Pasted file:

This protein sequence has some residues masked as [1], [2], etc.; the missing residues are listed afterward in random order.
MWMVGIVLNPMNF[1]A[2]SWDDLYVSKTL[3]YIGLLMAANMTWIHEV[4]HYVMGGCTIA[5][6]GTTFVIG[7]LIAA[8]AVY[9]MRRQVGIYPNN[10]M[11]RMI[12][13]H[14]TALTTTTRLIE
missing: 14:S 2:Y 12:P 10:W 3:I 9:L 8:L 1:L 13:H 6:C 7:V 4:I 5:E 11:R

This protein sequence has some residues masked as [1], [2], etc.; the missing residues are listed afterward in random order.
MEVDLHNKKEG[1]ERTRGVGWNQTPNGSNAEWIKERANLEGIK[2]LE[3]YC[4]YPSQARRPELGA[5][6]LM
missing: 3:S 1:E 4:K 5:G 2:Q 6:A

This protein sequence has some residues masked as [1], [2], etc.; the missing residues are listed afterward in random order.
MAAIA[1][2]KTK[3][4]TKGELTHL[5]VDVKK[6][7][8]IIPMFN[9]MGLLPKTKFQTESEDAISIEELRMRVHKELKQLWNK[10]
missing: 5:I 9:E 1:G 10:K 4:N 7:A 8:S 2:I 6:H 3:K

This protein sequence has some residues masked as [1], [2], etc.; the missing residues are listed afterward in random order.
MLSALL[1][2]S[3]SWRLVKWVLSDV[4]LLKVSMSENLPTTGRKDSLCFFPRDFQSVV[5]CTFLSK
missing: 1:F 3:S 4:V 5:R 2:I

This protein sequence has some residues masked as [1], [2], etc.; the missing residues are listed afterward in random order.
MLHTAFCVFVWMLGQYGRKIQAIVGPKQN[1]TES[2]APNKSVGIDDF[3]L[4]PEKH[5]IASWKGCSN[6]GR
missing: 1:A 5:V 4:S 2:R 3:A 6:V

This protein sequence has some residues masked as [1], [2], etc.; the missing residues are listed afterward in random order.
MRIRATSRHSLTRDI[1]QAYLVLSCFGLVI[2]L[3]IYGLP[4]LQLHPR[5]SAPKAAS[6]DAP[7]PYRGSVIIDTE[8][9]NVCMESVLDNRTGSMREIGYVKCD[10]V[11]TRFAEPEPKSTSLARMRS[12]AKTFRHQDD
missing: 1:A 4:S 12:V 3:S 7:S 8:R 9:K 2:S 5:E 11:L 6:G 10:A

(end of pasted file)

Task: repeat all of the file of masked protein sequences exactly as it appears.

This protein sequence has some residues masked as [1], [2], etc.; the missing residues are listed afterward in random order.
MWMVGIVLNPMNF[1]A[2]SWDDLYVSKTL[3]YIGLLMAANMTWIHEV[4]HYVMGGCTIA[5][6]GTTFVIG[7]LIAA[8]AVY[9]MRRQVGIYPNN[10]M[11]RMI[12][13]H[14]TALTTTTRLIE
missing: 14:S 2:Y 12:P 10:W 3:I 9:L 8:L 1:L 13:H 6:C 7:V 4:I 5:E 11:R

This protein sequence has some residues masked as [1], [2], etc.; the missing residues are listed afterward in random order.
MEVDLHNKKEG[1]ERTRGVGWNQTPNGSNAEWIKERANLEGIK[2]LE[3]YC[4]YPSQARRPELGA[5][6]LM
missing: 3:S 1:E 4:K 5:G 2:Q 6:A

This protein sequence has some residues masked as [1], [2], etc.; the missing residues are listed afterward in random order.
MAAIA[1][2]KTK[3][4]TKGELTHL[5]VDVKK[6][7][8]IIPMFN[9]MGLLPKTKFQTESEDAISIEELRMRVHKELKQLWNK[10]
missing: 5:I 9:E 1:G 10:K 4:N 7:A 8:S 2:I 6:H 3:K

This protein sequence has some residues masked as [1], [2], etc.; the missing residues are listed afterward in random order.
MLSALL[1][2]S[3]SWRLVKWVLSDV[4]LLKVSMSENLPTTGRKDSLCFFPRDFQSVV[5]CTFLSK
missing: 1:F 3:S 4:V 5:R 2:I

This protein sequence has some residues masked as [1], [2], etc.; the missing residues are listed afterward in random order.
MLHTAFCVFVWMLGQYGRKIQAIVGPKQN[1]TES[2]APNKSVGIDDF[3]L[4]PEKH[5]IASWKGCSN[6]GR
missing: 1:A 5:V 4:S 2:R 3:A 6:V

This protein sequence has some residues masked as [1], [2], etc.; the missing residues are listed afterward in random order.
MRIRATSRHSLTRDI[1]QAYLVLSCFGLVI[2]L[3]IYGLP[4]LQLHPR[5]SAPKAAS[6]DAP[7]PYRGSVIIDTE[8][9]NVCMESVLDNRTGSMREIGYVKCD[10]V[11]TRFAEPEPKSTSLARMRS[12]AKTFRHQDD
missing: 1:A 4:S 12:V 3:S 7:S 8:R 9:K 2:S 5:E 11:L 6:G 10:A